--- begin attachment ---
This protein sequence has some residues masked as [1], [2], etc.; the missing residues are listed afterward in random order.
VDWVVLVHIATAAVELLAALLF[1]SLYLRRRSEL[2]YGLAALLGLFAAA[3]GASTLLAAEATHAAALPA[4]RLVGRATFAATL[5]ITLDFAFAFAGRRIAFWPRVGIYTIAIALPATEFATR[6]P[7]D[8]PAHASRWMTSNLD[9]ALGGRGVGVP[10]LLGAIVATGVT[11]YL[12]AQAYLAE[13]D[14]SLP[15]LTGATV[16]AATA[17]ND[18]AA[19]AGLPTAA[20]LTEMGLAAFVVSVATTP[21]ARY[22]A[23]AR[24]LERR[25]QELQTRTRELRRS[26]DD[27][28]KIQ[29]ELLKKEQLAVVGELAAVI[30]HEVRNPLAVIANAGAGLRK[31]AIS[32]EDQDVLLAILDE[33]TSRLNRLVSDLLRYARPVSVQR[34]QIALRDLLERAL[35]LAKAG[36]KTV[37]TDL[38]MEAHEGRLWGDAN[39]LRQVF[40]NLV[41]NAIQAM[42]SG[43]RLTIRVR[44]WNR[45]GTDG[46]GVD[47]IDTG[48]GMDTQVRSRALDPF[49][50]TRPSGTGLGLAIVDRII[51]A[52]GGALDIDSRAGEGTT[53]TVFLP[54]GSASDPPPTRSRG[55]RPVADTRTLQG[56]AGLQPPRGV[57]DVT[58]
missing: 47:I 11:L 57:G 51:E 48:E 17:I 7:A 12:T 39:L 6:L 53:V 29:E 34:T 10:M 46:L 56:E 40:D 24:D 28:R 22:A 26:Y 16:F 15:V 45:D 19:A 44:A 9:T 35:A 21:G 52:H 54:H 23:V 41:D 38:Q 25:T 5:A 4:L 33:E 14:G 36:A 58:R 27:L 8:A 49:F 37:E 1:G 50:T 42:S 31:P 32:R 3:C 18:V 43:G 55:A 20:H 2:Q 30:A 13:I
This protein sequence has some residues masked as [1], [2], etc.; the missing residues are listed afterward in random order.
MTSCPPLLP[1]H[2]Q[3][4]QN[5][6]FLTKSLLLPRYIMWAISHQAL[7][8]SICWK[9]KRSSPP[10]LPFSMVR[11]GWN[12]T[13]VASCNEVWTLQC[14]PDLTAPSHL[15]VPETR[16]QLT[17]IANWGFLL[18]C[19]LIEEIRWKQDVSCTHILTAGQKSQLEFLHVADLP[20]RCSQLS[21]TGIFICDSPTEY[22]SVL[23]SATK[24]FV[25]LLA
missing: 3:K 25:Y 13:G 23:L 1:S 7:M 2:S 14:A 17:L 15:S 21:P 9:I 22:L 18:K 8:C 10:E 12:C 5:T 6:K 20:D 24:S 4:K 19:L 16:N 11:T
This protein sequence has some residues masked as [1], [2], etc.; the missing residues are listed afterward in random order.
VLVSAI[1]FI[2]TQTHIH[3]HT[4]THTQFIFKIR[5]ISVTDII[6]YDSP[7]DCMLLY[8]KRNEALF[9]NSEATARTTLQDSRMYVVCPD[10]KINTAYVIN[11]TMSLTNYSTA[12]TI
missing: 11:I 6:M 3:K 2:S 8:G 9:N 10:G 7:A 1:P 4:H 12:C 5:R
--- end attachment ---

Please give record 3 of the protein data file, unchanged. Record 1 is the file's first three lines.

This protein sequence has some residues masked as [1], [2], etc.; the missing residues are listed afterward in random order.
VLVSAI[1]FI[2]TQTHIH[3]HT[4]THTQFIFKIR[5]ISVTDII[6]YDSP[7]DCMLLY[8]KRNEALF[9]NSEATARTTLQDSRMYVVCPD[10]KINTAYVIN[11]TMSLTNYSTA[12]TI
missing: 11:I 6:M 3:K 2:S 8:G 9:N 10:G 7:A 1:P 4:H 12:C 5:R